Meteorologists track potential for 1st major storm of 2020

Following a fairly tranquil weather pattern across the eastern two-thirds of the country as the calendar flips from 2019 to 2020, a major storm will brew and throw a curve ball as millions of Americans resume their post-holiday routines.

The weather system will bring a grab bag of precipitation ranging from rain to ice and snow across the Midwest and Northeast -- and major weather changes will follow suit.

Rain will first soak the South soon after 2020 begins as the system gathers along the Gulf of Mexico coast. Wet weather will then overspread the Midwest and Northeast on Thursday and Friday as warm air is expected to surge out ahead of the storm's arrival across most areas east of the Mississippi.

As is often the case with rainy and mild conditions in the wintertime, areas of dense fog are predicted to develop and a low cloud ceiling can create slow travel on the highways and lead to flight delays at the major and secondary airport hubs.

Cities likely to receive rain from this storm include Pittsburgh, New York City, Philadelphia, Boston, Washington, D.C., Cincinnati, Cleveland, St. Louis and Detroit.

Just enough cold air will linger in the lower levels of the atmosphere for some ice to accrue from northeastern New York state to central and northern New England. At this time, the duration of ice is likely to be shorter, when compared to the storm affecting the region at the start of this week.

The storm will have a wintry side in the Midwest, and it is possible that heavy snow will develop in a swath from northeastern Kansas and northern Missouri to southeastern Iowa, northern Illinois, southeastern Wisconsin and part of northern Michigan from later Friday through Friday night.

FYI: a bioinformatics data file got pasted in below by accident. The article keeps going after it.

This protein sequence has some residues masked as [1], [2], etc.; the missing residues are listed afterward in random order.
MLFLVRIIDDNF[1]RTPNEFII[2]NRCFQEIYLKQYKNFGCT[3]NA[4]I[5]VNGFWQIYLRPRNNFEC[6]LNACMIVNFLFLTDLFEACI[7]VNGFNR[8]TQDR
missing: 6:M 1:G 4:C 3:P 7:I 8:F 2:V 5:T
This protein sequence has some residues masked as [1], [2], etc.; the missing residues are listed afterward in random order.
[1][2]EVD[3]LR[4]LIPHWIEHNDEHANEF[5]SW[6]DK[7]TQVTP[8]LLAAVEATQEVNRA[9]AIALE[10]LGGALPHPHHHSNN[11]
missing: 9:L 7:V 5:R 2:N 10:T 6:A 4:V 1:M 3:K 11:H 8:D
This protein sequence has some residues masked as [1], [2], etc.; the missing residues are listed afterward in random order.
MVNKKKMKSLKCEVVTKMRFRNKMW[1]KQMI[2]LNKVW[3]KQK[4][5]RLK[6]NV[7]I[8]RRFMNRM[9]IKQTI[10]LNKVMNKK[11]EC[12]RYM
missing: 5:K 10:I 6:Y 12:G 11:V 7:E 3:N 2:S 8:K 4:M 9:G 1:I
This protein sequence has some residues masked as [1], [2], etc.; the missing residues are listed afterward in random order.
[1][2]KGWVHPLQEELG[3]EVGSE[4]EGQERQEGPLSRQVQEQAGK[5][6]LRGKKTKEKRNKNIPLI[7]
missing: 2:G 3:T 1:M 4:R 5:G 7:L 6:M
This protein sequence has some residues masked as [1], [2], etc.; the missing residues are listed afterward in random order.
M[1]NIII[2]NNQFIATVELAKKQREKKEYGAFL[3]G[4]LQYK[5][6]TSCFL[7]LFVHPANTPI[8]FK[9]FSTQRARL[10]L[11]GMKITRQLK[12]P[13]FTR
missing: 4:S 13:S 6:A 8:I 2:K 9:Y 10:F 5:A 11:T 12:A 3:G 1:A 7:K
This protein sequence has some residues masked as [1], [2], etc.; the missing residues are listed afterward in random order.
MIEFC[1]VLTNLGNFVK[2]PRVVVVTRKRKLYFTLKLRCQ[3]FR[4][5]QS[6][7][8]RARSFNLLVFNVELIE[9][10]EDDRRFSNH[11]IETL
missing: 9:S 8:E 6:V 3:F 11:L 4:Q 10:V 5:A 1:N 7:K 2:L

Exactly where this band of heavy snow occurs will depend on the exact track of the storm. There is the potential that accumulating snow will occur in Topeka, Kansas; Kansas City, Missouri; Davenport, Iowa; Rockford, Illinois; Madison, Wisconsin; Chicago and Milwaukee. This can be the case, even if the storm begins as rain or a bit of an icy mix.

Motorists should be prepared for wintry travel along portions of Interstate 35, I-39; I-70; I-80; I-90 and I-94 from the Plains to the Midwest. Airline passengers in the Central states could experience flight delays and cancellations due to deicing and snow-clogged runways, especially from Friday to Saturday.

Gusty winds on the back side of the storm will not only cause some blowing and drifting snow over parts of the North Central states, but can lead to a rapid freeze-up, snow squalls and lake-effect snow as a blast of cold air rotates in.

The air coming in behind the storm has the potential to bring the lowest temperatures of January, or at least the first half of the month. AccuWeather RealFeel® Temperatures will be well within the danger zone for frostbite and hypothermia for those not properly dressed from the northern Plains to the western Great Lakes region to end the week.

AccuWeather's long-range team of meteorologists still expects above-average temperatures during the first, third and perhaps the fourth week of January across much of the eastern two-thirds of the nation.

This does not mean that storms can't come along and produce snow and/or ice events.

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